[Dshield] DShield's Public Goals
dshieldlists at versateam.com
Fri Jan 6 00:47:04 GMT 2006
Thanks for the thoughtful note.
I must say, though, that I still am in favor of ISPs doing more to
filter out bad stuff from or to their low-end customers. You may handle
your mail and other services more securely than your ISP, but most of
their other customers are completely clueless. Admitting that they are
adversely affected by security issues isn't necessarily going to change
that. There seems to be a booming sale in A/V products, but there must
be gobs of machines out there that are not protected, else why would
there still be so many viruses -- and even those who have admitted they
need help enough to buy additional software aren't really protected from
all the vectors.
For you, I'd say pay a few bucks more a month, get a static IP and run
your servers. I'd expect the restrictions on low-end customers would be
a matter of contract (get this level of service, pay this each month).
I'd also expect the minimal filtering we are talking about -- preventing
botnets among the low-end customers from having unlimited ability to
spam the rest of us, for example -- to be beneficial for the most people.
I'd agree with you, however, if the static IP, higher level of service,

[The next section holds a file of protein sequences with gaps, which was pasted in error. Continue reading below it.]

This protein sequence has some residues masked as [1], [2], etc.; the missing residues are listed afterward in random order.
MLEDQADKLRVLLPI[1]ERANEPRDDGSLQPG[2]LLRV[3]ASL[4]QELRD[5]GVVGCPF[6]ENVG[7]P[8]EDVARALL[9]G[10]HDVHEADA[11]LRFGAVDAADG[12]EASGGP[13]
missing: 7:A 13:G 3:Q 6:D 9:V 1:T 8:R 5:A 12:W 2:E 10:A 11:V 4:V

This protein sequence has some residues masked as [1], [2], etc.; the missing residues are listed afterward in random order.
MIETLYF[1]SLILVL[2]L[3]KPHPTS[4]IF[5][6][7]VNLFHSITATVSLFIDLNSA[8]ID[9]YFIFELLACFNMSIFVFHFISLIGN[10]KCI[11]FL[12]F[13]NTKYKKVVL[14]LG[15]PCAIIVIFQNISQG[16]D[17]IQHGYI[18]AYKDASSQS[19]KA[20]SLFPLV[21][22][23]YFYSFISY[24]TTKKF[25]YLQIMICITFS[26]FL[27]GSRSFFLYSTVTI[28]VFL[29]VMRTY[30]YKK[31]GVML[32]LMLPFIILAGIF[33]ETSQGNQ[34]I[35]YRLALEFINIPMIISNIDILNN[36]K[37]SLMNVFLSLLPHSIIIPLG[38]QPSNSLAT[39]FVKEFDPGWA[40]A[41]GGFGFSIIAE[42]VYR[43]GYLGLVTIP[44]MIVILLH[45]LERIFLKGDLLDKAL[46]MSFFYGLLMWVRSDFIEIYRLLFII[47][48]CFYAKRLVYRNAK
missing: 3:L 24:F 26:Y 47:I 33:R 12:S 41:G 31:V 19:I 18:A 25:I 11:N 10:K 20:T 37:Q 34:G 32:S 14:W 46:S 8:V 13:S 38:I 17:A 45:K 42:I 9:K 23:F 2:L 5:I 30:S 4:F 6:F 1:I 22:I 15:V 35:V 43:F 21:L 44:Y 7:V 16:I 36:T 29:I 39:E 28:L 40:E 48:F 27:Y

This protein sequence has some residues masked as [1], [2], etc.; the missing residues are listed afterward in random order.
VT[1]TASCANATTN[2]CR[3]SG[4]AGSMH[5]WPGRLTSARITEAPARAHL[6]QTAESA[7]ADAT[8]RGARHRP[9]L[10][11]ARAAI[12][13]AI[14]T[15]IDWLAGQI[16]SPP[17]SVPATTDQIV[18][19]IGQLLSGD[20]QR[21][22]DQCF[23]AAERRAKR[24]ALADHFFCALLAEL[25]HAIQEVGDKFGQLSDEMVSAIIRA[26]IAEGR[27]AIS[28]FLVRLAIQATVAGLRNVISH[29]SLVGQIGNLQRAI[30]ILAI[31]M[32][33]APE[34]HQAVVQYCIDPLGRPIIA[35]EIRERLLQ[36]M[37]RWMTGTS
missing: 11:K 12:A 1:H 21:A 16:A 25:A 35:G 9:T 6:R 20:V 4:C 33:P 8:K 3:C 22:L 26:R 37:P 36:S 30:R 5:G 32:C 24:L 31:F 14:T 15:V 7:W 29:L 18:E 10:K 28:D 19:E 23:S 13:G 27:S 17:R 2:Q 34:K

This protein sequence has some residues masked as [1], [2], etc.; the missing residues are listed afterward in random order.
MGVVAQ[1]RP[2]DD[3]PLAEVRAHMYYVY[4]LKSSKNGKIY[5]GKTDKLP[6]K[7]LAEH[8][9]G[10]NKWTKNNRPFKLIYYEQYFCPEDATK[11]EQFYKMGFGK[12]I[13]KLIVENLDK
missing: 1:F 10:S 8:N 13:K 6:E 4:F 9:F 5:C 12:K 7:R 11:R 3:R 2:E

option were not available, or priced out of reach. I'd also agree with
you if they restricted lots of services at the low end just so they
could get more customers paying a higher fee. But if the problem of
spamming botnets and other malicious actors can be mitigated by
restricting low-end home users to using their ISP's SMTP, or blocking
SMTP connections to my mail server from the residential dynamic IP
customers, I'll support it, until or unless someone points out a more
effective way to do it.
josh at theoubliette.net wrote:
>Not to put too fine a point on it, but what if I, as a security
>professional, know how to run a mail server more securely than my ISP
>(less spam, less viruses, RFC-compliant)? I would like to be able to do
>so and not be limited by the fact that they either don't have the time or
>knowledge or simply choose not to implement a quality solution with
>security first over simplicity.
>I simply don't trust my ISP when it comes to security, as it is not in
>their cost/pricing model and when they happen to do it, they typcially get
>something wrong that only gives the illusion of security. Worse yet, I
>might be forced to live with their rotten choice of products to implement
>security. I'm sure many of us will testify to being forced to use an
>inferior security product for some reason or another.
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